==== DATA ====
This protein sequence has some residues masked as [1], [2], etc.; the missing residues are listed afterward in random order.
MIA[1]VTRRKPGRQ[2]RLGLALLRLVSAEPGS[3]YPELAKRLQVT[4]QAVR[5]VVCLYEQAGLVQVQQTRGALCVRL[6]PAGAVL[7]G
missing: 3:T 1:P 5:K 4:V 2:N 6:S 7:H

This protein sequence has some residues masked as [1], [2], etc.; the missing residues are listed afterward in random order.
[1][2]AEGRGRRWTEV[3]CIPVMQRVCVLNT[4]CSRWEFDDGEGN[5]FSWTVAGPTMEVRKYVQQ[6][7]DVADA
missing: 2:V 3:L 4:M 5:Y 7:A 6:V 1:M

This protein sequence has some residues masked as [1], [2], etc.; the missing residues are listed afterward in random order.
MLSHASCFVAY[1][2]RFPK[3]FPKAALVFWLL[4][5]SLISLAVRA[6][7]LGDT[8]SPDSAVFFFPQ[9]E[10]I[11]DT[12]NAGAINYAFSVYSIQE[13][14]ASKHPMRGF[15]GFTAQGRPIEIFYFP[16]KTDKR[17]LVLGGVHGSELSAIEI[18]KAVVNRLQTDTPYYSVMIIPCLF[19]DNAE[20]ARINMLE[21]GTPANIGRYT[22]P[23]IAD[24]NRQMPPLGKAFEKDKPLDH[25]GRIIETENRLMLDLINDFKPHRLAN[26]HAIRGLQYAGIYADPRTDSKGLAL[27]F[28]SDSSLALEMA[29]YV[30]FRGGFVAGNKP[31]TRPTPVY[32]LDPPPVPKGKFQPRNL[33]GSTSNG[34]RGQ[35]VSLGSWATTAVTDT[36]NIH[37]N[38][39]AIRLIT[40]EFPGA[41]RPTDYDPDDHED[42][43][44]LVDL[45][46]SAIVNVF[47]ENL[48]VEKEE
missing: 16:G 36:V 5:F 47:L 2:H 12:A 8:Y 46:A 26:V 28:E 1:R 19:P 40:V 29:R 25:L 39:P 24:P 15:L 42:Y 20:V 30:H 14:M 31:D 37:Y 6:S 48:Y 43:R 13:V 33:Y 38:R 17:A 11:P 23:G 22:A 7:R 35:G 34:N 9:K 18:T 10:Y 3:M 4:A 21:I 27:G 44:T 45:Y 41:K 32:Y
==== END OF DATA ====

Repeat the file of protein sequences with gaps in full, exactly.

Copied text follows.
This protein sequence has some residues masked as [1], [2], etc.; the missing residues are listed afterward in random order.
MIA[1]VTRRKPGRQ[2]RLGLALLRLVSAEPGS[3]YPELAKRLQVT[4]QAVR[5]VVCLYEQAGLVQVQQTRGALCVRL[6]PAGAVL[7]G
missing: 3:T 1:P 5:K 4:V 2:N 6:S 7:H

This protein sequence has some residues masked as [1], [2], etc.; the missing residues are listed afterward in random order.
[1][2]AEGRGRRWTEV[3]CIPVMQRVCVLNT[4]CSRWEFDDGEGN[5]FSWTVAGPTMEVRKYVQQ[6][7]DVADA
missing: 2:V 3:L 4:M 5:Y 7:A 6:V 1:M

This protein sequence has some residues masked as [1], [2], etc.; the missing residues are listed afterward in random order.
MLSHASCFVAY[1][2]RFPK[3]FPKAALVFWLL[4][5]SLISLAVRA[6][7]LGDT[8]SPDSAVFFFPQ[9]E[10]I[11]DT[12]NAGAINYAFSVYSIQE[13][14]ASKHPMRGF[15]GFTAQGRPIEIFYFP[16]KTDKR[17]LVLGGVHGSELSAIEI[18]KAVVNRLQTDTPYYSVMIIPCLF[19]DNAE[20]ARINMLE[21]GTPANIGRYT[22]P[23]IAD[24]NRQMPPLGKAFEKDKPLDH[25]GRIIETENRLMLDLINDFKPHRLAN[26]HAIRGLQYAGIYADPRTDSKGLAL[27]F[28]SDSSLALEMA[29]YV[30]FRGGFVAGNKP[31]TRPTPVY[32]LDPPPVPKGKFQPRNL[33]GSTSNG[34]RGQ[35]VSLGSWATTAVTDT[36]NIH[37]N[38][39]AIRLIT[40]EFPGA[41]RPTDYDPDDHED[42][43][44]LVDL[45][46]SAIVNVF[47]ENL[48]VEKEE
missing: 16:G 36:V 5:F 47:L 2:H 12:A 8:Y 46:A 26:V 28:E 1:R 19:P 40:V 29:R 25:L 39:P 24:P 15:L 42:Y 20:V 30:H 14:M 31:D 37:Y 6:S 48:Y 43:R 13:V 33:Y 38:R 17:A 11:P 23:G 22:A 7:R 35:G 34:N 9:K 18:T 10:Y 3:M 4:A 21:I 27:G 44:T 45:Y 41:K 32:Y